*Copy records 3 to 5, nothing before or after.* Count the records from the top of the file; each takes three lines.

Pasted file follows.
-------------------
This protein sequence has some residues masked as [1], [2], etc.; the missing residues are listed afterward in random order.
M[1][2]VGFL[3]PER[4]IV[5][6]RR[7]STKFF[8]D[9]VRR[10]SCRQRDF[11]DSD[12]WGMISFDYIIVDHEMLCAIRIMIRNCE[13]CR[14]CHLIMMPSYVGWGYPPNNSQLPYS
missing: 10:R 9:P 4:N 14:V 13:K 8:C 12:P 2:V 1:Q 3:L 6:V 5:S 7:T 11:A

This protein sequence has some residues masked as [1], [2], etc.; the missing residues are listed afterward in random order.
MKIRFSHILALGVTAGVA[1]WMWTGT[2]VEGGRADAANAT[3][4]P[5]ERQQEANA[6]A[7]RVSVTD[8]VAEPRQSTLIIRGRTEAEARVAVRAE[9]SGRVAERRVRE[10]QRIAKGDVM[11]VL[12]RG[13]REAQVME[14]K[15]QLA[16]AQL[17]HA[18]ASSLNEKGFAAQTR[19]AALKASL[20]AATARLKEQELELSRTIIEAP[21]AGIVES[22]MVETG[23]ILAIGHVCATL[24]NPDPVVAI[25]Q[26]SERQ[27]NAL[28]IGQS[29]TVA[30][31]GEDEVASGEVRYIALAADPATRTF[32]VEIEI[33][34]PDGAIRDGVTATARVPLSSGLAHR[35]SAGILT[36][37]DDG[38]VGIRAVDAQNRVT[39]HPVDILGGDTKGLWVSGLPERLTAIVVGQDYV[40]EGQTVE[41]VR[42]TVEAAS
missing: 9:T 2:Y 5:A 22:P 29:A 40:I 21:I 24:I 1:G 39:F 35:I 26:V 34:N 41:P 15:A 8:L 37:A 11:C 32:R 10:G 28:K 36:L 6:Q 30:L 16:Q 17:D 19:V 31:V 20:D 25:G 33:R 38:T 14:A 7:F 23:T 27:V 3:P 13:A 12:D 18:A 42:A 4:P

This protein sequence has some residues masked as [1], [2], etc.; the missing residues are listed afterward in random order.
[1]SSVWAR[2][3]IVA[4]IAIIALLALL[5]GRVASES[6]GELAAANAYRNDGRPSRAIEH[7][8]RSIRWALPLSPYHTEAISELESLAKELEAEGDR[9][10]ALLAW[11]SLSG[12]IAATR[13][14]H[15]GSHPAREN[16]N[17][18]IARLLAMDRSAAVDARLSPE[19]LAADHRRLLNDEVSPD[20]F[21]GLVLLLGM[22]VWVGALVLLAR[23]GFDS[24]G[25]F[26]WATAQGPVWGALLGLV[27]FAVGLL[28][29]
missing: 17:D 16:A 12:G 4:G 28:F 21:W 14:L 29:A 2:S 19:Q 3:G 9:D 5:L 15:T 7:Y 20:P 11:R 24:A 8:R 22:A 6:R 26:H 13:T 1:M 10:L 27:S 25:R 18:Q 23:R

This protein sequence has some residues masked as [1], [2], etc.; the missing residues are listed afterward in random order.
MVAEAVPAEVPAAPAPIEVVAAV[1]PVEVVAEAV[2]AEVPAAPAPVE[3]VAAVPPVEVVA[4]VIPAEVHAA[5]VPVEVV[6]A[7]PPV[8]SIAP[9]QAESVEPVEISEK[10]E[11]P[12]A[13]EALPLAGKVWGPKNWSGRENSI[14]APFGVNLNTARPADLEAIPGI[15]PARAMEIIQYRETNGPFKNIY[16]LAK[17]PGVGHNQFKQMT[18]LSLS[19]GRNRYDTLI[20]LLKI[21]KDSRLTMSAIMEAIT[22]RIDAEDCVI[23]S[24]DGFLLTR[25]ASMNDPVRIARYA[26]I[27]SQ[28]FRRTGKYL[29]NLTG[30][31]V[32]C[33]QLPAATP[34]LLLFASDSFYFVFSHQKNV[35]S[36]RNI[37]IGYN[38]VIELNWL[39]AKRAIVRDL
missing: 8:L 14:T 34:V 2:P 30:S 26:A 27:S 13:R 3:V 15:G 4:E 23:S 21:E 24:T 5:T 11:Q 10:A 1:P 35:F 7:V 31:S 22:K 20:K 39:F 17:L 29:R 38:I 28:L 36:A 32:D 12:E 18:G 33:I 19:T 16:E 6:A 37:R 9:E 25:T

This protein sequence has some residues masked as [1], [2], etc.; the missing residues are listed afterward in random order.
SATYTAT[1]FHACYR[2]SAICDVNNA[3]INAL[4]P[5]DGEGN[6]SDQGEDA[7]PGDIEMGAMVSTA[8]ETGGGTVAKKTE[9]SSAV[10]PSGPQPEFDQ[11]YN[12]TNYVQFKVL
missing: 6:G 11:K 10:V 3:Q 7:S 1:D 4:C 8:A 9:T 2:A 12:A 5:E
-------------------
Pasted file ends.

This protein sequence has some residues masked as [1], [2], etc.; the missing residues are listed afterward in random order.
[1]SSVWAR[2][3]IVA[4]IAIIALLALL[5]GRVASES[6]GELAAANAYRNDGRPSRAIEH[7][8]RSIRWALPLSPYHTEAISELESLAKELEAEGDR[9][10]ALLAW[11]SLSG[12]IAATR[13][14]H[15]GSHPAREN[16]N[17][18]IARLLAMDRSAAVDARLSPE[19]LAADHRRLLNDEVSPD[20]F[21]GLVLLLGM[22]VWVGALVLLAR[23]GFDS[24]G[25]F[26]WATAQGPVWGALLGLV[27]FAVGLL[28][29]
missing: 17:D 16:A 12:G 4:G 28:F 21:W 14:L 29:A 2:S 19:Q 3:G 9:D 5:L 15:T 7:Y 20:P 11:R 24:A 8:R 22:A 6:R 26:H 13:T 1:M 10:L 27:S 25:R 18:Q 23:R

This protein sequence has some residues masked as [1], [2], etc.; the missing residues are listed afterward in random order.
MVAEAVPAEVPAAPAPIEVVAAV[1]PVEVVAEAV[2]AEVPAAPAPVE[3]VAAVPPVEVVA[4]VIPAEVHAA[5]VPVEVV[6]A[7]PPV[8]SIAP[9]QAESVEPVEISEK[10]E[11]P[12]A[13]EALPLAGKVWGPKNWSGRENSI[14]APFGVNLNTARPADLEAIPGI[15]PARAMEIIQYRETNGPFKNIY[16]LAK[17]PGVGHNQFKQMT[18]LSLS[19]GRNRYDTLI[20]LLKI[21]KDSRLTMSAIMEAIT[22]RIDAEDCVI[23]S[24]DGFLLTR[25]ASMNDPVRIARYA[26]I[27]SQ[28]FRRTGKYL[29]NLTG[30][31]V[32]C[33]QLPAATP[34]LLLFASDSFYFVFSHQKNV[35]S[36]RNI[37]IGYN[38]VIELNWL[39]AKRAIVRDL
missing: 8:L 14:T 34:V 2:P 30:S 26:A 27:S 13:R 3:V 15:G 4:E 23:S 21:E 24:T 5:T 11:Q 10:A 1:P 35:F 7:V 31:S 22:K 20:K 39:F 17:L 29:R 38:I 28:L 36:A 32:D 12:E 18:G 33:I 19:T 16:E 6:A 37:R 9:E 25:T

This protein sequence has some residues masked as [1], [2], etc.; the missing residues are listed afterward in random order.
SATYTAT[1]FHACYR[2]SAICDVNNA[3]INAL[4]P[5]DGEGN[6]SDQGEDA[7]PGDIEMGAMVSTA[8]ETGGGTVAKKTE[9]SSAV[10]PSGPQPEFDQ[11]YN[12]TNYVQFKVL
missing: 6:G 11:K 10:V 3:Q 7:S 1:D 4:C 8:A 9:T 2:A 12:A 5:E